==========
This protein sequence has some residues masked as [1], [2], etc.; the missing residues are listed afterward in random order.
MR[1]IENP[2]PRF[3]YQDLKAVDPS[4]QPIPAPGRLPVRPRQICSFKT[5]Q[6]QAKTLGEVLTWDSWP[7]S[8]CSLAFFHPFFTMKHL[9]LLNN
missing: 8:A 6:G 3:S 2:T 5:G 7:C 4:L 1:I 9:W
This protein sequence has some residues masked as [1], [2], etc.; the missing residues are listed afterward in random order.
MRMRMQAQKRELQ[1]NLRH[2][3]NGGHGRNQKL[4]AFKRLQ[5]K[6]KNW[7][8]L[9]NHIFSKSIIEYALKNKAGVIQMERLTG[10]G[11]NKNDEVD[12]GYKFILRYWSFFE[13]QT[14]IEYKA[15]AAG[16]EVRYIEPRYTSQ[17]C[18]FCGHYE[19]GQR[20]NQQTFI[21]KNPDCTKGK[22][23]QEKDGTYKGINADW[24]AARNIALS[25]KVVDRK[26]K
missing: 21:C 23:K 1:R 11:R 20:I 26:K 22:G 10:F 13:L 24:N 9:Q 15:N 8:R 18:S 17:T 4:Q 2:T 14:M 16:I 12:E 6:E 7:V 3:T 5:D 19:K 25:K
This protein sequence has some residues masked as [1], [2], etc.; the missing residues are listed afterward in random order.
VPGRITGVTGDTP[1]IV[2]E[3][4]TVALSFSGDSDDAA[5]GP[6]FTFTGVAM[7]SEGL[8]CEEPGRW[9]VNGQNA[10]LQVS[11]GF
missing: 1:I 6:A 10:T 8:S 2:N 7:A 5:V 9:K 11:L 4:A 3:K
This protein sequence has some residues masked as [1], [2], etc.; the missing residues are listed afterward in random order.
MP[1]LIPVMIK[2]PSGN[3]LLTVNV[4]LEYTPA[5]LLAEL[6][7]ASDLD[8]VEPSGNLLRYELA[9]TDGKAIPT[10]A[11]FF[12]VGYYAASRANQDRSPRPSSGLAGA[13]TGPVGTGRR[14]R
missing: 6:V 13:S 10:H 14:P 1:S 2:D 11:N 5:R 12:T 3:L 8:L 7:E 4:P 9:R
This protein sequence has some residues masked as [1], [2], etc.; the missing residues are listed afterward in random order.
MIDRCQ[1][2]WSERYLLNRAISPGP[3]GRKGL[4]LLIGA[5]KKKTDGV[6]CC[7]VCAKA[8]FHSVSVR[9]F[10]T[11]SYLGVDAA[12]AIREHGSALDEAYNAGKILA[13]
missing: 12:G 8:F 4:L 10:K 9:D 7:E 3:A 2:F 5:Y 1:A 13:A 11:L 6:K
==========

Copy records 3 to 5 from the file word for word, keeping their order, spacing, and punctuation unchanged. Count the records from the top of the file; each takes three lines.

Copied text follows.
This protein sequence has some residues masked as [1], [2], etc.; the missing residues are listed afterward in random order.
VPGRITGVTGDTP[1]IV[2]E[3][4]TVALSFSGDSDDAA[5]GP[6]FTFTGVAM[7]SEGL[8]CEEPGRW[9]VNGQNA[10]LQVS[11]GF
missing: 1:I 6:A 10:T 8:S 2:N 7:A 5:V 9:K 11:L 4:A 3:K
This protein sequence has some residues masked as [1], [2], etc.; the missing residues are listed afterward in random order.
MP[1]LIPVMIK[2]PSGN[3]LLTVNV[4]LEYTPA[5]LLAEL[6][7]ASDLD[8]VEPSGNLLRYELA[9]TDGKAIPT[10]A[11]FF[12]VGYYAASRANQDRSPRPSSGLAGA[13]TGPVGTGRR[14]R
missing: 6:V 13:S 10:H 14:P 1:S 2:D 11:N 5:R 12:T 3:L 8:L 7:E 4:P 9:R
This protein sequence has some residues masked as [1], [2], etc.; the missing residues are listed afterward in random order.
MIDRCQ[1][2]WSERYLLNRAISPGP[3]GRKGL[4]LLIGA[5]KKKTDGV[6]CC[7]VCAKA[8]FHSVSVR[9]F[10]T[11]SYLGVDAA[12]AIREHGSALDEAYNAGKILA[13]
missing: 12:G 8:F 4:L 10:K 9:D 7:E 3:A 2:F 5:Y 1:A 13:A 11:L 6:K